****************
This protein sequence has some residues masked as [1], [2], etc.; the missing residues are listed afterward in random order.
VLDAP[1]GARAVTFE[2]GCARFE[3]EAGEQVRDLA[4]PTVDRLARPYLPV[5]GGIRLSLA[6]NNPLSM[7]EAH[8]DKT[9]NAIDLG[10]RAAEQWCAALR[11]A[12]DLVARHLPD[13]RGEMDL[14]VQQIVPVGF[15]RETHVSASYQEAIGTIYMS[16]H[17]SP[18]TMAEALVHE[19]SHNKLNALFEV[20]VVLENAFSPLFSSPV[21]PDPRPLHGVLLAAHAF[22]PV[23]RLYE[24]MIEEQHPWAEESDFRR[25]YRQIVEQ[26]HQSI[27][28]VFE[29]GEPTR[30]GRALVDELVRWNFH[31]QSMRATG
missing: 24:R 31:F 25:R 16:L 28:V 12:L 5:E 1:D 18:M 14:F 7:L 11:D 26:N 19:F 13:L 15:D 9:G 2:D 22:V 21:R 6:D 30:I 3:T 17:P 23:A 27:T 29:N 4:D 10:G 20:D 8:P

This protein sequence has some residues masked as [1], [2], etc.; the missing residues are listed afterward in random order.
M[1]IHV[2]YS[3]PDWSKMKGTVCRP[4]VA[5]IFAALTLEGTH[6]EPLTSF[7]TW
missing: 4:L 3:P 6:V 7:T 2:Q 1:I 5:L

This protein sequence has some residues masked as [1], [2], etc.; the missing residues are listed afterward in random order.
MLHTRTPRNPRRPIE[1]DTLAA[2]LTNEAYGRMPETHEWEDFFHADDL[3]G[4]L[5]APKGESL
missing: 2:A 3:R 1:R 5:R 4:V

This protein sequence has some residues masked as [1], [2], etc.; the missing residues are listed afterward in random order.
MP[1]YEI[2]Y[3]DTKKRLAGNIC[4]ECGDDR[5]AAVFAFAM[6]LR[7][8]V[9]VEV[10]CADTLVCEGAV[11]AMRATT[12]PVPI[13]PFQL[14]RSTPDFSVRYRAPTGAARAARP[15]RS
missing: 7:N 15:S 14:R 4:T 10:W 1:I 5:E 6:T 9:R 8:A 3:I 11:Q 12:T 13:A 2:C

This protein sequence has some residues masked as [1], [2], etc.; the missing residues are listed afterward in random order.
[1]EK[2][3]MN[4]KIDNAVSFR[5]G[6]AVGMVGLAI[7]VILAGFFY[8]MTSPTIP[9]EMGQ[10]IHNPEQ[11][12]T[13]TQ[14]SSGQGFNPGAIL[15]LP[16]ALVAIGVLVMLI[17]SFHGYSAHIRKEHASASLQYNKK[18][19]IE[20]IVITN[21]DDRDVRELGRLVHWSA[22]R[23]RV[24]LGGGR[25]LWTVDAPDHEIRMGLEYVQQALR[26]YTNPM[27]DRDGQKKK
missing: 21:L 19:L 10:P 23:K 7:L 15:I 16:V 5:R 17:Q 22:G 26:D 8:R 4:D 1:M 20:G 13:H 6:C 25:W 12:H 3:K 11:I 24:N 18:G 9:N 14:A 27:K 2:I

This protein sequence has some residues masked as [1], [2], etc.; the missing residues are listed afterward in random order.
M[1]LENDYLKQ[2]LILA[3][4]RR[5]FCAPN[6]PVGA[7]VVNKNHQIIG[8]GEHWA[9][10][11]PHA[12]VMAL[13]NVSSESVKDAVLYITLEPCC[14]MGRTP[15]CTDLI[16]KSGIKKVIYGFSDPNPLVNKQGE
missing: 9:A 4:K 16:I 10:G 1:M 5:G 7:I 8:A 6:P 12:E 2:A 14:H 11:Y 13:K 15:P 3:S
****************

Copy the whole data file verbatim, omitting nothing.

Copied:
This protein sequence has some residues masked as [1], [2], etc.; the missing residues are listed afterward in random order.
VLDAP[1]GARAVTFE[2]GCARFE[3]EAGEQVRDLA[4]PTVDRLARPYLPV[5]GGIRLSLA[6]NNPLSM[7]EAH[8]DKT[9]NAIDLG[10]RAAEQWCAALR[11]A[12]DLVARHLPD[13]RGEMDL[14]VQQIVPVGF[15]RETHVSASYQEAIGTIYMS[16]H[17]SP[18]TMAEALVHE[19]SHNKLNALFEV[20]VVLENAFSPLFSSPV[21]PDPRPLHGVLLAAHAF[22]PV[23]RLYE[24]MIEEQHPWAEESDFRR[25]YRQIVEQ[26]HQSI[27][28]VFE[29]GEPTR[30]GRALVDELVRWNFH[31]QSMRATG
missing: 24:R 31:F 25:R 16:L 28:V 12:L 5:E 1:D 18:M 14:F 7:L 11:D 26:N 19:F 13:L 15:D 9:G 2:D 22:V 21:R 6:D 30:I 3:T 17:P 23:A 27:T 29:N 4:D 10:G 20:D 8:P

This protein sequence has some residues masked as [1], [2], etc.; the missing residues are listed afterward in random order.
M[1]IHV[2]YS[3]PDWSKMKGTVCRP[4]VA[5]IFAALTLEGTH[6]EPLTSF[7]TW
missing: 4:L 3:P 6:V 7:T 2:Q 1:I 5:L

This protein sequence has some residues masked as [1], [2], etc.; the missing residues are listed afterward in random order.
MLHTRTPRNPRRPIE[1]DTLAA[2]LTNEAYGRMPETHEWEDFFHADDL[3]G[4]L[5]APKGESL
missing: 2:A 3:R 1:R 5:R 4:V

This protein sequence has some residues masked as [1], [2], etc.; the missing residues are listed afterward in random order.
MP[1]YEI[2]Y[3]DTKKRLAGNIC[4]ECGDDR[5]AAVFAFAM[6]LR[7][8]V[9]VEV[10]CADTLVCEGAV[11]AMRATT[12]PVPI[13]PFQL[14]RSTPDFSVRYRAPTGAARAARP[15]RS
missing: 7:N 15:S 14:R 4:T 10:W 1:I 5:E 6:T 9:R 8:A 3:I 11:Q 12:T 13:A 2:C

This protein sequence has some residues masked as [1], [2], etc.; the missing residues are listed afterward in random order.
[1]EK[2][3]MN[4]KIDNAVSFR[5]G[6]AVGMVGLAI[7]VILAGFFY[8]MTSPTIP[9]EMGQ[10]IHNPEQ[11][12]T[13]TQ[14]SSGQGFNPGAIL[15]LP[16]ALVAIGVLVMLI[17]SFHGYSAHIRKEHASASLQYNKK[18][19]IE[20]IVITN[21]DDRDVRELGRLVHWSA[22]R[23]RV[24]LGGGR[25]LWTVDAPDHEIRMGLEYVQQALR[26]YTNPM[27]DRDGQKKK
missing: 21:L 19:L 10:P 23:K 7:L 15:I 16:V 5:R 17:Q 22:G 26:D 8:R 4:D 1:M 20:G 13:H 6:C 25:W 12:H 3:K 11:I 24:N 18:G 9:N 14:A 27:K 2:I

This protein sequence has some residues masked as [1], [2], etc.; the missing residues are listed afterward in random order.
M[1]LENDYLKQ[2]LILA[3][4]RR[5]FCAPN[6]PVGA[7]VVNKNHQIIG[8]GEHWA[9][10][11]PHA[12]VMAL[13]NVSSESVKDAVLYITLEPCC[14]MGRTP[15]CTDLI[16]KSGIKKVIYGFSDPNPLVNKQGE
missing: 9:A 4:K 16:I 10:G 1:M 5:G 7:I 8:A 6:P 12:E 2:A 14:H 11:Y 13:K 15:P 3:S